Feeding Cues

This baby is ready to be fed
  • Cue-based feeding is a style of infant feeding that is dependent upon a mother’s interpreting her baby’s nonverbal communication with her.

  • Newborn babies don’t use words to communicate.

  • In fact, it will be quite a while before they learn our language and use words to tell mom that they are hungry.

But they do communicate!

If we pay close attention, we see that babies communicate very effectively. Babies tell us that they are hungry, and that its time to eat, by using their hands, by sticking out their tongues, or even by rooting around looking for the breast. These are all descriptions “feeding cues”.

In the hospital setting we encourage skin to skin care immediately after delivery and continuing in the early postpartum period. Moms who are skin to skin with their babies notice these cues and are able to respond to their baby’s feeding interest. This leads to breastfeeding on demand…. the most appropriate way to feed a healthy newborn. Cue based feeding also allows for the changing needs of a baby, such as cluster feeding during a growth spurt.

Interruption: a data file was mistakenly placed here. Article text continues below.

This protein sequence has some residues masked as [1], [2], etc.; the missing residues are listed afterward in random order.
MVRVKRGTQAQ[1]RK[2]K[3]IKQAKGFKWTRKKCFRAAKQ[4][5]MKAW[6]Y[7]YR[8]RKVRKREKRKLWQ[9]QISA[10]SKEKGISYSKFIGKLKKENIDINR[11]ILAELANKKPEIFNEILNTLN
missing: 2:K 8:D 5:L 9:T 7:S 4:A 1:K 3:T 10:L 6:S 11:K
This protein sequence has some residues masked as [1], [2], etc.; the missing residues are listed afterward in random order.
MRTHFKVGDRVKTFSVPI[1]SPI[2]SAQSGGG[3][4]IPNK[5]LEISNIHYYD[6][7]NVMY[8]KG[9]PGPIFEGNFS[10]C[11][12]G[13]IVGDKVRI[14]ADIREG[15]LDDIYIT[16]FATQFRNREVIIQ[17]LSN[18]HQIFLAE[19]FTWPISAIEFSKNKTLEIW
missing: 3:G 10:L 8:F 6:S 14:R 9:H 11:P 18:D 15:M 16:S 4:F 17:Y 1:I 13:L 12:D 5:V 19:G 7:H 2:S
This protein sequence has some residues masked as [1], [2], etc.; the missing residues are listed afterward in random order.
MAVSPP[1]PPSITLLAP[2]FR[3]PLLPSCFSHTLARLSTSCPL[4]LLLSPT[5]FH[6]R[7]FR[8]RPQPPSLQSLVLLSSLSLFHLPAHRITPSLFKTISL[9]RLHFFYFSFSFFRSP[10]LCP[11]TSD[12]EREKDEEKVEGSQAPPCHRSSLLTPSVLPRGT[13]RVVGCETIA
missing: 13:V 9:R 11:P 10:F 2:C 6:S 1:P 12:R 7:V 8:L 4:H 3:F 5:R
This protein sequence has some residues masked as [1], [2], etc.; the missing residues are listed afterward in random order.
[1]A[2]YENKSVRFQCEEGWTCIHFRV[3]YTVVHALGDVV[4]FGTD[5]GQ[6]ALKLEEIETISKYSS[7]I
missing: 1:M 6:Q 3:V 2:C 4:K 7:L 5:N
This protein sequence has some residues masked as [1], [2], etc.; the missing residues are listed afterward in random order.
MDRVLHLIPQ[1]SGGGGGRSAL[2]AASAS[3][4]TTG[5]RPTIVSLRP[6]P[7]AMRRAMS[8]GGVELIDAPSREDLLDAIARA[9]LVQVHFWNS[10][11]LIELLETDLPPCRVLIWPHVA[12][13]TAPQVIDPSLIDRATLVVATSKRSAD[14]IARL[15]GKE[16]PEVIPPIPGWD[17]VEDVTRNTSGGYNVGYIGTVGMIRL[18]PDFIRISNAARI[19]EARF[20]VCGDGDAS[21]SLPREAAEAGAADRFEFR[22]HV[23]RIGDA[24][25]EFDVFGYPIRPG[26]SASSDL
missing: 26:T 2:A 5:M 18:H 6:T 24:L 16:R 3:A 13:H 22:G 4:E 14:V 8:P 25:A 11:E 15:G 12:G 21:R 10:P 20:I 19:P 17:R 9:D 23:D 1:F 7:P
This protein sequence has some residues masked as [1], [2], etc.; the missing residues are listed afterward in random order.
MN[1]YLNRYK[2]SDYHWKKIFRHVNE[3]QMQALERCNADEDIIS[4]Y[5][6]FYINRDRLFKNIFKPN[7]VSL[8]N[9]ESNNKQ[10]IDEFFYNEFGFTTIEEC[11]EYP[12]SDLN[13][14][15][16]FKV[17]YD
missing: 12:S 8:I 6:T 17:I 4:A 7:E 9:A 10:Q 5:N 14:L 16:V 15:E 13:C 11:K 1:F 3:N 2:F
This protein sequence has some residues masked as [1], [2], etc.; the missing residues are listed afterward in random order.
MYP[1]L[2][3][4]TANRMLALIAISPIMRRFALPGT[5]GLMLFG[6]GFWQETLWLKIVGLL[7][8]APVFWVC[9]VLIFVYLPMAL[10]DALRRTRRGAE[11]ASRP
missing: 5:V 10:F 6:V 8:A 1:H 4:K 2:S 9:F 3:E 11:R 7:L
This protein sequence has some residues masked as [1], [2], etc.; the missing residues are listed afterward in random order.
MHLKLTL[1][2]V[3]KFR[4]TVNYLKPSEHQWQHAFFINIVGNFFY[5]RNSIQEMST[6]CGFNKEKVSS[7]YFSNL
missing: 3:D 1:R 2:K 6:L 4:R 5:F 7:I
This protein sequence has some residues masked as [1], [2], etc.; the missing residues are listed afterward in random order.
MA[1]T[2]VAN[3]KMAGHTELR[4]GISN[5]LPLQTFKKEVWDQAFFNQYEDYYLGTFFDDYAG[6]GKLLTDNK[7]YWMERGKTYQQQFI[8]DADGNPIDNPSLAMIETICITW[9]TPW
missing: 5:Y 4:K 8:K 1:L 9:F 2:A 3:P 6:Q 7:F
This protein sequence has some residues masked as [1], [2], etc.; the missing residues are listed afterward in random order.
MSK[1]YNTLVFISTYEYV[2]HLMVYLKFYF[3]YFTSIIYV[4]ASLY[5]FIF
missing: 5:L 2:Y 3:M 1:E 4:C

Advantages for mom

Skin to skin and breast feeding on demand leads to early bonding between mom and baby

Moms are less likely to suffer from nipple pain when they feed with early cues from baby. Baby may be more patient in achieving a good deep latch. Babies who are fed on a rigid schedule may, at times, be overly hungry and impatient while mom is trying to position. They may get frustrated when the milk doesn’t let down quickly enough, causing them to come off the breast; pulling, and re-latching poorly.

Cue based feeding also reduces the risk of milk insufficiency in mom by meeting the needs of baby according to mom’s milk storage capacity.

Advantages for baby

Cue based feeding is also advantageous for baby because he is being conditioned from birth to eat when hungry and stop when satisfied.

Babies who feed at the breast, with cues, are less likely to be overweight.

Higher test scores and IQ among babies who are fed “on cue” compared to breast or bottle fed babies fed on a schedule.



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